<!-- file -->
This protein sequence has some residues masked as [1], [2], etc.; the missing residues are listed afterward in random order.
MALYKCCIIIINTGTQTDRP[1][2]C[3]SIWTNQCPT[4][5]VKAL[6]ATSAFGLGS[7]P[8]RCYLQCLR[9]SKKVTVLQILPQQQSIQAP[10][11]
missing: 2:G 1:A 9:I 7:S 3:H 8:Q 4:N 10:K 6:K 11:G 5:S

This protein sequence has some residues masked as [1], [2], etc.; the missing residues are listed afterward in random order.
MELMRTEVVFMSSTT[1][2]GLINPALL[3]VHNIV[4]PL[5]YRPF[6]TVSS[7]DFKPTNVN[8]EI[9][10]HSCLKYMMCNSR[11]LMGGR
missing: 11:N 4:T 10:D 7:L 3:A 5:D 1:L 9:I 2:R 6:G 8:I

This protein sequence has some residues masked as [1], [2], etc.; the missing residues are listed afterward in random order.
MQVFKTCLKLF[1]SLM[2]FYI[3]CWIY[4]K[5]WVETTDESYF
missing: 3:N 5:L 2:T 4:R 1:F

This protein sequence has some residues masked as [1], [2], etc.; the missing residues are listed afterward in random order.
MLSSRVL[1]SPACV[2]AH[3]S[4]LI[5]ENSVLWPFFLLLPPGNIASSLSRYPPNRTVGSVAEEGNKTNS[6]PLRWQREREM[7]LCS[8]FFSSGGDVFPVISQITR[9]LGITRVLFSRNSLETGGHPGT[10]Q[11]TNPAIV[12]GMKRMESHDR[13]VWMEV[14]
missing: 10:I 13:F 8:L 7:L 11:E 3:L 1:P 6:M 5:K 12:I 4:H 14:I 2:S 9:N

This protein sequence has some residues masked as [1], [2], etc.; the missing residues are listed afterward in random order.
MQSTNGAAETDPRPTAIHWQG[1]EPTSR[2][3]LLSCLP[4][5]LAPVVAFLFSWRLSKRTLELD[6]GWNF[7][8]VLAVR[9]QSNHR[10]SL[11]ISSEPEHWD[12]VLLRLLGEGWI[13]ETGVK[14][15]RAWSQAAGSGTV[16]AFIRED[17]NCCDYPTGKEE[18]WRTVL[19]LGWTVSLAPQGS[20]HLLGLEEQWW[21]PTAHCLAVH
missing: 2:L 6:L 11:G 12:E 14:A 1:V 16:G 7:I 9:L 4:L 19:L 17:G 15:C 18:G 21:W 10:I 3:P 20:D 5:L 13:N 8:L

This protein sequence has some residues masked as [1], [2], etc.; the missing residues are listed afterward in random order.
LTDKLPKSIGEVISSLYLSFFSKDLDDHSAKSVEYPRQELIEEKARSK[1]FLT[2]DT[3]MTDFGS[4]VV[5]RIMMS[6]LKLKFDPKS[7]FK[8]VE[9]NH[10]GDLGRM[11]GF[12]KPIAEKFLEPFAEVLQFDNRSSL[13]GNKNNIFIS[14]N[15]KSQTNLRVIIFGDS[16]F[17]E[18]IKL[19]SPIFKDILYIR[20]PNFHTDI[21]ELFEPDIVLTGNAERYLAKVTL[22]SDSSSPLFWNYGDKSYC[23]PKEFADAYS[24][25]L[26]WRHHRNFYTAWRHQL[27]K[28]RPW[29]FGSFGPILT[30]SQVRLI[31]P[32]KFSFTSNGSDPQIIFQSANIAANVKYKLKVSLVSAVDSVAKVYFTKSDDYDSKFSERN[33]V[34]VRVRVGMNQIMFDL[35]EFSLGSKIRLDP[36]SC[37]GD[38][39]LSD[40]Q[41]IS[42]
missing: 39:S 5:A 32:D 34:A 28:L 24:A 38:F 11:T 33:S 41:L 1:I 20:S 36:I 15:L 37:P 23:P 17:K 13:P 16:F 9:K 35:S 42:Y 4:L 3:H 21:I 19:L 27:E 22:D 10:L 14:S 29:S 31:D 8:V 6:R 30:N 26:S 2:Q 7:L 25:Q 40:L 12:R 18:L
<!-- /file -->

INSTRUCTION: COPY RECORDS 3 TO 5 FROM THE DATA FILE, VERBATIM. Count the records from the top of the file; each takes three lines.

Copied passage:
This protein sequence has some residues masked as [1], [2], etc.; the missing residues are listed afterward in random order.
MQVFKTCLKLF[1]SLM[2]FYI[3]CWIY[4]K[5]WVETTDESYF
missing: 3:N 5:L 2:T 4:R 1:F

This protein sequence has some residues masked as [1], [2], etc.; the missing residues are listed afterward in random order.
MLSSRVL[1]SPACV[2]AH[3]S[4]LI[5]ENSVLWPFFLLLPPGNIASSLSRYPPNRTVGSVAEEGNKTNS[6]PLRWQREREM[7]LCS[8]FFSSGGDVFPVISQITR[9]LGITRVLFSRNSLETGGHPGT[10]Q[11]TNPAIV[12]GMKRMESHDR[13]VWMEV[14]
missing: 10:I 13:F 8:L 7:L 11:E 3:L 1:P 6:M 5:K 12:I 4:H 14:I 2:S 9:N

This protein sequence has some residues masked as [1], [2], etc.; the missing residues are listed afterward in random order.
MQSTNGAAETDPRPTAIHWQG[1]EPTSR[2][3]LLSCLP[4][5]LAPVVAFLFSWRLSKRTLELD[6]GWNF[7][8]VLAVR[9]QSNHR[10]SL[11]ISSEPEHWD[12]VLLRLLGEGWI[13]ETGVK[14][15]RAWSQAAGSGTV[16]AFIRED[17]NCCDYPTGKEE[18]WRTVL[19]LGWTVSLAPQGS[20]HLLGLEEQWW[21]PTAHCLAVH
missing: 2:L 6:L 11:G 12:E 14:A 1:V 16:G 7:I 9:L 4:L 19:L 17:G 15:C 18:G 21:W 10:I 3:P 20:D 5:L 13:N 8:L